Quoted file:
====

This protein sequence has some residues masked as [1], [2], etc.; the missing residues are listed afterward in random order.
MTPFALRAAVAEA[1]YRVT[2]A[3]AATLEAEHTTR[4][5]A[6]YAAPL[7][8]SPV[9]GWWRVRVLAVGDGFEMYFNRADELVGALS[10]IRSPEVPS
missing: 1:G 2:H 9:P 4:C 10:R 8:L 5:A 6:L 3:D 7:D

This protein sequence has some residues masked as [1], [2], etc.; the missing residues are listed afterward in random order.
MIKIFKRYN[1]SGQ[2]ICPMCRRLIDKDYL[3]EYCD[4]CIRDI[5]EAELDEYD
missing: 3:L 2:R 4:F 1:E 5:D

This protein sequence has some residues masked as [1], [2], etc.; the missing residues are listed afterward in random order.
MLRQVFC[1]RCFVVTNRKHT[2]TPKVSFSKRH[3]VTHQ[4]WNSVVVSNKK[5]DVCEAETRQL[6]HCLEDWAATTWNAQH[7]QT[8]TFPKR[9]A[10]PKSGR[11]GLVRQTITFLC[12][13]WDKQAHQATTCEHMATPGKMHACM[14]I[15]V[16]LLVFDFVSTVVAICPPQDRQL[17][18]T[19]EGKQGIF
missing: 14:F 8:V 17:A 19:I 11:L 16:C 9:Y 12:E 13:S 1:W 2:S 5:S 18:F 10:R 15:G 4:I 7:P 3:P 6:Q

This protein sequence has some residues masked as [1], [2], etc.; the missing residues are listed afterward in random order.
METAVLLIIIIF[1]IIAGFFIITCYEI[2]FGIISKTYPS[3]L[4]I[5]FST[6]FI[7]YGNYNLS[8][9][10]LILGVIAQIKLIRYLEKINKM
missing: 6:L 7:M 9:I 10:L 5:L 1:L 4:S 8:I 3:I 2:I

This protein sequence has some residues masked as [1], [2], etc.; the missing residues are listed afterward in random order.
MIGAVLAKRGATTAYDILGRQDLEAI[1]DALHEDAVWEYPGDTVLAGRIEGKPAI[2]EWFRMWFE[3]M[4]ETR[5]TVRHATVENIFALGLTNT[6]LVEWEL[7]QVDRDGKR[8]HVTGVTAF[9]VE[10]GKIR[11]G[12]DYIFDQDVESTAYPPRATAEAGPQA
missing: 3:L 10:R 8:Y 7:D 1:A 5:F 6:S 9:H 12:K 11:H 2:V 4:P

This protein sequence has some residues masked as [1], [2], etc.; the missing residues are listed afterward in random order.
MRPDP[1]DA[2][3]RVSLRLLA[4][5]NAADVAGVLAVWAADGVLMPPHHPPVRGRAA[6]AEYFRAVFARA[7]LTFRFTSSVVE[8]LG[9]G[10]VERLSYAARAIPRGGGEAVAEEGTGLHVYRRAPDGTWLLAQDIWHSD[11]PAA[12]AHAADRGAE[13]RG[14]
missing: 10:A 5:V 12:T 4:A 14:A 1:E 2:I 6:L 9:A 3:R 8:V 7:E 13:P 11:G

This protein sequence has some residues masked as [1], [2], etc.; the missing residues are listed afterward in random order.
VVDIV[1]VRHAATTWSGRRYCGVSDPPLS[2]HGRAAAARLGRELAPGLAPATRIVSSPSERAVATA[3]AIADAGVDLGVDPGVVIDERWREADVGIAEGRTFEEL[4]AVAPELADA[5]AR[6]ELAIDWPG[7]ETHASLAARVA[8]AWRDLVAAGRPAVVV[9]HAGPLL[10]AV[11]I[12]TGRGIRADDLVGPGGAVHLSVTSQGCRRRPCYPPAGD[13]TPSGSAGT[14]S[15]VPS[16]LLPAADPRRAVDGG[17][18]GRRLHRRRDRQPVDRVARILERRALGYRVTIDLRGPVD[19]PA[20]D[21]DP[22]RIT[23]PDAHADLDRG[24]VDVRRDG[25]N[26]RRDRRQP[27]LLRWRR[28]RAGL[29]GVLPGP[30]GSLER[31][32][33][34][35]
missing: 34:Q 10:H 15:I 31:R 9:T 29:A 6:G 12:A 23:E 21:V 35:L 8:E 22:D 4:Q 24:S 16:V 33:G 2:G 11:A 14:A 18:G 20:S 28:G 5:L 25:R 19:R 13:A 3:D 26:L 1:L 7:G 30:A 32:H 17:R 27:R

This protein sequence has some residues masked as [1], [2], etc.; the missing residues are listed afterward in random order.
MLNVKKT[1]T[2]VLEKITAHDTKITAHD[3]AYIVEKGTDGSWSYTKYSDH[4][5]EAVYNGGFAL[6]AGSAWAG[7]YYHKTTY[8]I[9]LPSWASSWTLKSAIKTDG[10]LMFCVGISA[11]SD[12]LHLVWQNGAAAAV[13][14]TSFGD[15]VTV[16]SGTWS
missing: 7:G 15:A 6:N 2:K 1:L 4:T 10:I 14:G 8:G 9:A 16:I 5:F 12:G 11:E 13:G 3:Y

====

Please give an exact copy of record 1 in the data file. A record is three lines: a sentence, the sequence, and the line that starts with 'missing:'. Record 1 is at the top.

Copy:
This protein sequence has some residues masked as [1], [2], etc.; the missing residues are listed afterward in random order.
MTPFALRAAVAEA[1]YRVT[2]A[3]AATLEAEHTTR[4][5]A[6]YAAPL[7][8]SPV[9]GWWRVRVLAVGDGFEMYFNRADELVGALS[10]IRSPEVPS
missing: 1:G 2:H 9:P 4:C 10:R 8:L 5:A 6:L 3:D 7:D